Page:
The Islamic ministry has ordered the privately-owned Sangu TV to stop a weekly programme on sorcery and black magic, saying it poses a threat to religious unity and societal harmony.
In a letter sent to Sangu TV earlier this week, the ministry noted that the Fiqh academy had issued a fatwa advising the media not to broadcast programmes that encourage the practice of sorcery as it a grave sin prohibited in Islam. The academy had warned that such programmes could “lead the public astray from the clear path of Islam.”
“Therefore, as it has been noted that the information and background visuals in your ‘Sorcery and magic’ programme are brought in a way that affects social harmony and religious unity, we instruct you to stop showing this programme,” reads the letter.
Ibrahim Waheed ‘Asward,’ Sangu TV’s managing director, told The Maldives Independent today that the purpose of the programme is to create awareness about black magic and to discourage its practice.
“The aim of the program is to make the public aware of ways to step out of black magic by using ruqyah (supplication). The programme is actually created by ruqyah practitioner and former Judicial Service Commission member Sheikh Shuaib Abdul Rahman. Sangu TV does the post-production work and airs the programme,” he said.
Rugyah in Islam is the recitation of the Qur’an, seeking of refuge, remembrance, and supplications that are used as a means of treating sicknesses and other problems.
Sangu TV’s sorcery programme has been airing for more than eight months.
Asward said that the station does not plan on stopping the broadcast of any programme.
“Our plan is for our lawyers to talk to the Media Council and the Broadcasting Commission,” he said.
Belief in sorcery and black magic, known locally as fanditha or sihuru, is common and widespread in the Maldives.
The Fiqh academy in August flagged the promotion of black magic and sorcery in local media and urged the public to refrain from engaging practitioners of black magic.
The academy’s mandate includes resolving differences of opinion and disputes on religious issues. The group of scholars has previously issued fatwas (legal opinions) on abortion, kosher meals, marriage of inmates, Muslims visiting temples, taxation, and life insurance.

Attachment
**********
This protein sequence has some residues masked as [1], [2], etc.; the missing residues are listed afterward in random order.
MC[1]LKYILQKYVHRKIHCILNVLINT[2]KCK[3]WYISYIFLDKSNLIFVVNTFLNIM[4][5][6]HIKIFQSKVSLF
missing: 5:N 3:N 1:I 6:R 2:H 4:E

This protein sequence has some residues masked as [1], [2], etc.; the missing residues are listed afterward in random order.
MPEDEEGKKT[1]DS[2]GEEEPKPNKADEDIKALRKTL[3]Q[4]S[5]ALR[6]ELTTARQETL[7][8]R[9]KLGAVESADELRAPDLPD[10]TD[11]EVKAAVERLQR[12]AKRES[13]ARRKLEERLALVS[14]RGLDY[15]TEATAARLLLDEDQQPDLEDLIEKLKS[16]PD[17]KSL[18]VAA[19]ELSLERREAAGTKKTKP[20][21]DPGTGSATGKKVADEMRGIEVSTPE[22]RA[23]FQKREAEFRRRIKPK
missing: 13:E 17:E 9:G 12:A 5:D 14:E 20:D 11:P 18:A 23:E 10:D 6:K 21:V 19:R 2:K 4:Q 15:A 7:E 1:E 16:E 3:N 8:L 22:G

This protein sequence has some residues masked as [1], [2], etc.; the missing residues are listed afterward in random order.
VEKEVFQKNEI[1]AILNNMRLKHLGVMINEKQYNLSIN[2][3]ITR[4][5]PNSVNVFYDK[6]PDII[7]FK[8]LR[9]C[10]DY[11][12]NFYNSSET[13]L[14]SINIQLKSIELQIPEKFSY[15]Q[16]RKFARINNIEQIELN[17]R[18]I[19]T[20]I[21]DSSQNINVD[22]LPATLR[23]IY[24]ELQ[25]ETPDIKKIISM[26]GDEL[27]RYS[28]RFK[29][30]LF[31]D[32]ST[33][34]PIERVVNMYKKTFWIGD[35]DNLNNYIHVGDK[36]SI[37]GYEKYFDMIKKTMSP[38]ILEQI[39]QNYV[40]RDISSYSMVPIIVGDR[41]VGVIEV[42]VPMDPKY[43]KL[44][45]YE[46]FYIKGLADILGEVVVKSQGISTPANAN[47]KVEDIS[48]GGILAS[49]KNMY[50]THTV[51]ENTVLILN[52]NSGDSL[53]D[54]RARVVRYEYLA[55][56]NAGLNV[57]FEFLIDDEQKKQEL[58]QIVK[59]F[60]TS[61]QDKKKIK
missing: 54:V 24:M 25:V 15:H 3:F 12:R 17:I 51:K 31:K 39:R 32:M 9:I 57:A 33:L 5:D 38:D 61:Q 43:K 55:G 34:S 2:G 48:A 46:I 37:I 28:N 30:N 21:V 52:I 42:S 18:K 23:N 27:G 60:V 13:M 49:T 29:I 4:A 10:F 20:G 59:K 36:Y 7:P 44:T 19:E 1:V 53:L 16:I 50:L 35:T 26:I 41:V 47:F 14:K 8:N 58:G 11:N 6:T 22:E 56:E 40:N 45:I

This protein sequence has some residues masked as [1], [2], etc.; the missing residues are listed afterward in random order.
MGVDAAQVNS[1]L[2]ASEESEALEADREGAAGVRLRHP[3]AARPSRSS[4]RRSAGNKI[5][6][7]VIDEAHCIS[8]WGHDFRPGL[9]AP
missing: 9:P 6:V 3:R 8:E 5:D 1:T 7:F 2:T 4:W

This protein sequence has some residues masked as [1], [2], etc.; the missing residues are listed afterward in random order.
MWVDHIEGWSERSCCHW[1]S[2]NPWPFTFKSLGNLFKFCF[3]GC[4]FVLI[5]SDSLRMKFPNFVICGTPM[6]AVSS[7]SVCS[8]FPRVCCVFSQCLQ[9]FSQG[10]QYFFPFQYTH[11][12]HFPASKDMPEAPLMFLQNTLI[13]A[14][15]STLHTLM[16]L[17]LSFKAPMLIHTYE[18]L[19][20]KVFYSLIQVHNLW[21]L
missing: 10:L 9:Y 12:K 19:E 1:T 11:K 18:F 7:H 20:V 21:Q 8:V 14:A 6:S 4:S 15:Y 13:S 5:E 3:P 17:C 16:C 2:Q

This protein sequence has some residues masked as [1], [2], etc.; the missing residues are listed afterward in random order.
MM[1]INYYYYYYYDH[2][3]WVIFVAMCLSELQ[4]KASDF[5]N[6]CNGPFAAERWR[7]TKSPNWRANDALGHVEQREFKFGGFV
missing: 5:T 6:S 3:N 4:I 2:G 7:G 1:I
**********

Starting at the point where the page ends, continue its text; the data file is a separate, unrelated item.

The fatwa on sorcery came after opposition figures linked the uprooting of old trees at the Republic square and the removal of monuments in Malè to President Abdulla Yameen’s alleged fear of sorcery.
The last person to be judicially executed in the Maldives, Hakim Didi, was killed by firing squad in 1953 after being found guilty of conspiracy to murder using black magic.
Didi’s daughter, Dhondidi, was also sentenced in 1993 for performing sorcery on behalf of former President Maumoon Abdul Gayoom’s brother-in-law Ilyas Ibrahim, in his bid to win the 1993 presidential election.
In January 2012, local NGO Jamiyyathul Salaf called on the authorities to enact legislation to make sorcery or black magic illegal in Maldives.
Salaf’s calls followed the brutal stabbing of a 76-year-old man on Kudahuvadhoo in Dhaalu atoll, which was blamed on sorcery.
In 2009, parents on the island of Maamendhoo in Laamu atoll accused an islander of practicing sorcery on school girls to induce fainting spells and hysteria, which led to a police investigation.
In 2011, the Islamic Foundation of the Maldives conducted a certificate-level course on ruqyah, teaching the participants “spiritual healing” and how to cure diseases using “incantation”.
Asward meanwhile went on to condemn the government’s policy towards Sangu TV. If the Islamic ministry has a problem with the station’s content, he suggested that the ministry could have filed a complaint with the regulatory bodies.
“Every time the government is annoyed over some of our content they send people over to cut our lie feed, take our equipment and prohibit us from broadcasting our content. But this is very hard work from Sangu TV staff. A minister in a comfortably cooled room may not realise how much work goes into creating a program and broadcasting it,” he said.
In early November, the police had raided Sangu TV, confiscated broadcasting equipment, and forced it to cease live transmission. The police said the raid was carried out based on evidence that a a “threatening video message” was uploaded to YouTube from its office.